how I learned to stop worrying and love the bomb weed

I am an enthusiastic consumer of marijuana. This has been true since the first time someone smoked me up when I was 19.

For the four years I spent dating the first man that ever got me high, I mostly smoked with him. I thought about weed like I thought about drinking. It was a fun weekend activity that gave me a break from my own brain.

At the time, my brain was being woefully under-medicated for a disorder with which I hadn’t yet been diagnosed, so getting drunk or high was a break from my racing thoughts. An opportunity to just exist in my body. A chance to be with my boyfriend without seriously considering the ways in which he was mistreating me.

As a grown-ass person and diagnosed anxious-American, I feel so much warmth and pity towards the dumb little baby I was in my late teens and early twenties. I spent that whole period of my life with a thousand concerns that all felt equally urgent and relevant. It made it impossible for me to see the difference between freaking out because my weird brain convinced me that I had to listen to the same song on repeat or I would ruin opening night and freaking out because my weird (but perceptive) brain thought my boyfriend was definitely cheating again and gaslighting me about it.

So here we are, more than a decade later, with a firm grasp of my OCD/General Anxiety, and heavy-duty meds, and a bunch of weed. In addition to traditional medical intervention, I’ve acquired intention behind my marijuana consumption that wasn’t there when I was a confused teen. I get high when I get too anxious — to help stave off panic attacks. I get high when my mystery hives are super bad — to help me sleep. I get high when I want to make something and I’m feeling super blocked — to help get past my internalized imposter syndrome.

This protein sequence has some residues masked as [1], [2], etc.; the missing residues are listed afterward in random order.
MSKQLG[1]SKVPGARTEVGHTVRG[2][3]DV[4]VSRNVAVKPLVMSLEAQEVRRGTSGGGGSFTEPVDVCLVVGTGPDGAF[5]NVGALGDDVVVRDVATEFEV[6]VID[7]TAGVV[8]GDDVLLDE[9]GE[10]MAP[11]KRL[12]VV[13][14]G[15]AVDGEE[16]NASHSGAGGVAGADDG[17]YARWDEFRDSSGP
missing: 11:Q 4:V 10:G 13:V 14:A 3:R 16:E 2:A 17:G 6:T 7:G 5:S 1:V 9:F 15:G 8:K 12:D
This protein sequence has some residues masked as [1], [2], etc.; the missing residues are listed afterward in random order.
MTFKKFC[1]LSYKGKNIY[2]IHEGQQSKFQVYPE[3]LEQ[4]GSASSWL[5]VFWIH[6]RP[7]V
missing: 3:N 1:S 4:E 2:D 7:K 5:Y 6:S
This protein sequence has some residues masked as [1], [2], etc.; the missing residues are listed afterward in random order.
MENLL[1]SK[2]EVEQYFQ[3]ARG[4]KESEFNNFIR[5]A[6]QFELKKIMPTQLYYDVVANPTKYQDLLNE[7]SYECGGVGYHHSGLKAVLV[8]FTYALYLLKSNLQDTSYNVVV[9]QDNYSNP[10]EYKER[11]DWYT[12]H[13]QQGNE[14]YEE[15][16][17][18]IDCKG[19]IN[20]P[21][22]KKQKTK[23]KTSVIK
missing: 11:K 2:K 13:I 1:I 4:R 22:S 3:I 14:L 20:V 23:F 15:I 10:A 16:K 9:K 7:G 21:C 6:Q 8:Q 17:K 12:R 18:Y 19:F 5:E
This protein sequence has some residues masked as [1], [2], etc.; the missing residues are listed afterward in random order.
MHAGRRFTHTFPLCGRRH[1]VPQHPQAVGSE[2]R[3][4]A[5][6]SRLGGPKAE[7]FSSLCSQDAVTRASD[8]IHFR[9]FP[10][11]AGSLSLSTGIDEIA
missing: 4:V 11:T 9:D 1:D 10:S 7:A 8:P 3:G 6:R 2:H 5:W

I’m a little high right now, for all three of those reasons, actually.

My favorite vacation from my own brain is to have a weed gummy and lie in the dark listening to Marconi Union’s album Weightless, which was neuroscientifically designed to help you chill tf out. It gets me a kind of high that borders on tripping — and that’s the space that feels safest for my anxious mind to think scary thoughts. I can dip into scary feelings or memories and then dip back out. I guess I should explain that part of my OCD is: once I start a train of thought, I feel obligated to finish it. My brain can convince me that finishing the thought might keep the thought from coming true, or make it more likely to come true, or keep me from getting heartburn, or keep me from spontaneously combusting, depending on which of those outcomes I’m most interested in at the moment. But when I’m high, I’m more flexible. I can opt out of such prompts as “think of the saddest thing you can imagine or you’ll never feel happy again.”

Much like most living things, I am more inclined to sit still and take stock of my surroundings if I don’t feel trapped. So the unproductive thoughts I fight so hard against during the day — did my ex-girlfriend love me? — are stripped of their potency and rendered, well, helpful: what have I learned about how I want to be loved?

It feels like deciding to dip my toe in a swimming pool instead of deciding to dip my toe in a vat of acid. I can pull my toe back out of a pool and it’s not hurt, so there’s no reason for me to be mad at myself for trying in the first place. And if I do that enough times, maybe I can dip my whole foot in — did deeper. Or maybe my foot is still in when I wake up and I learn the traumas and anxieties I let myself explore are actually are an acid that can be neutralized.

It’s been a real gift to me and my anxiety to see marijuana become socially acceptable as a therapeutic resource. I recognize how much privilege is inherent in that statement. I can speak honestly and openly about weed because I’m white, and I am my own boss, and I work in a creative industry, and I have parents that could have afford to help me out if I’d gotten arrested, and no one cares that much about searching my bag under most circumstances. In recognition of the injustice that Black folks have experienced as a result of the War on Drugs and our carceral state, I’ve donated to The Last Prisoner Project, which is working to legalize marijuana federally, get folks out of jail, and get their records expunged. I’m also a dues-paying, card-carrying member of the Democratic Socialist of America, which is committed to police abolition and ending the carceral state.

Tell me what you think!